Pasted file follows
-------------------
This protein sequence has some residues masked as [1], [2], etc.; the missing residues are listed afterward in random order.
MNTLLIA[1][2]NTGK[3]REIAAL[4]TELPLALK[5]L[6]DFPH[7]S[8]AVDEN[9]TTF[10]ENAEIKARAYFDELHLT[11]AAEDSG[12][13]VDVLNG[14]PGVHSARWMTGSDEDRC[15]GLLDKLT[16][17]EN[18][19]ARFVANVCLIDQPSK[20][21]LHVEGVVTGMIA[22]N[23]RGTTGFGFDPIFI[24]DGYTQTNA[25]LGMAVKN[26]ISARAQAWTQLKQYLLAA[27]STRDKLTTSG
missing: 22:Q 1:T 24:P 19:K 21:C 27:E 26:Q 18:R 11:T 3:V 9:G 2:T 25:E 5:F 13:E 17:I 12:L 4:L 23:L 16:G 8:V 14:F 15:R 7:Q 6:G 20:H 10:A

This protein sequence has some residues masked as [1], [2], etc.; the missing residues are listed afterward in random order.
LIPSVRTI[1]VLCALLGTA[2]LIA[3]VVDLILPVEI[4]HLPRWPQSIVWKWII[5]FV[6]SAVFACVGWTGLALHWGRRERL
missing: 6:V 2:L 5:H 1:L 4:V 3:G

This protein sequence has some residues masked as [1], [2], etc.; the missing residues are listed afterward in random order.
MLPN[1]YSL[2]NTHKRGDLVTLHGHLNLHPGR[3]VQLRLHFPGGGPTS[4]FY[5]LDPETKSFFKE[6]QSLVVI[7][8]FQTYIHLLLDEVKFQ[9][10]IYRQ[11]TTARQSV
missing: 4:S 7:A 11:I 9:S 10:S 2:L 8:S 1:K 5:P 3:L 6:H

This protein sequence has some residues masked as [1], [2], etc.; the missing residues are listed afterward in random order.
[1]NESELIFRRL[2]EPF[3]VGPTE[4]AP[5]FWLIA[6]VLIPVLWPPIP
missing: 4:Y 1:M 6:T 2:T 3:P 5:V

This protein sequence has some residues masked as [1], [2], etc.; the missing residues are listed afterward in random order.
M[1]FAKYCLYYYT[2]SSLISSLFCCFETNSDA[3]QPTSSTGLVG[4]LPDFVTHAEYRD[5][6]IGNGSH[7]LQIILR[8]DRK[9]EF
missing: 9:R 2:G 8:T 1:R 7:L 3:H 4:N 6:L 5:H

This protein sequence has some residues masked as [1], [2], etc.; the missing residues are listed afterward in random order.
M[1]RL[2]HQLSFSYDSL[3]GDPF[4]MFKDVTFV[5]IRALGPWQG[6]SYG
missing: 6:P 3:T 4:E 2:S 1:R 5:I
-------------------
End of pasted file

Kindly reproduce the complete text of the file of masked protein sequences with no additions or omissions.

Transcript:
This protein sequence has some residues masked as [1], [2], etc.; the missing residues are listed afterward in random order.
MNTLLIA[1][2]NTGK[3]REIAAL[4]TELPLALK[5]L[6]DFPH[7]S[8]AVDEN[9]TTF[10]ENAEIKARAYFDELHLT[11]AAEDSG[12][13]VDVLNG[14]PGVHSARWMTGSDEDRC[15]GLLDKLT[16][17]EN[18][19]ARFVANVCLIDQPSK[20][21]LHVEGVVTGMIA[22]N[23]RGTTGFGFDPIFI[24]DGYTQTNA[25]LGMAVKN[26]ISARAQAWTQLKQYLLAA[27]STRDKLTTSG
missing: 22:Q 1:T 24:P 19:K 21:C 27:E 26:Q 18:R 11:T 3:V 9:G 2:T 25:E 5:F 13:E 17:I 12:L 4:L 23:L 16:G 8:V 14:F 15:R 7:Q 6:G 20:H 10:A

This protein sequence has some residues masked as [1], [2], etc.; the missing residues are listed afterward in random order.
LIPSVRTI[1]VLCALLGTA[2]LIA[3]VVDLILPVEI[4]HLPRWPQSIVWKWII[5]FV[6]SAVFACVGWTGLALHWGRRERL
missing: 6:V 2:L 5:H 1:L 4:V 3:G

This protein sequence has some residues masked as [1], [2], etc.; the missing residues are listed afterward in random order.
MLPN[1]YSL[2]NTHKRGDLVTLHGHLNLHPGR[3]VQLRLHFPGGGPTS[4]FY[5]LDPETKSFFKE[6]QSLVVI[7][8]FQTYIHLLLDEVKFQ[9][10]IYRQ[11]TTARQSV
missing: 4:S 7:A 11:I 9:S 10:S 2:L 8:S 1:K 5:P 3:L 6:H

This protein sequence has some residues masked as [1], [2], etc.; the missing residues are listed afterward in random order.
[1]NESELIFRRL[2]EPF[3]VGPTE[4]AP[5]FWLIA[6]VLIPVLWPPIP
missing: 4:Y 1:M 6:T 2:T 3:P 5:V

This protein sequence has some residues masked as [1], [2], etc.; the missing residues are listed afterward in random order.
M[1]FAKYCLYYYT[2]SSLISSLFCCFETNSDA[3]QPTSSTGLVG[4]LPDFVTHAEYRD[5][6]IGNGSH[7]LQIILR[8]DRK[9]EF
missing: 9:R 2:G 8:T 1:R 7:L 3:H 4:N 6:L 5:H

This protein sequence has some residues masked as [1], [2], etc.; the missing residues are listed afterward in random order.
M[1]RL[2]HQLSFSYDSL[3]GDPF[4]MFKDVTFV[5]IRALGPWQG[6]SYG
missing: 6:P 3:T 4:E 2:S 1:R 5:I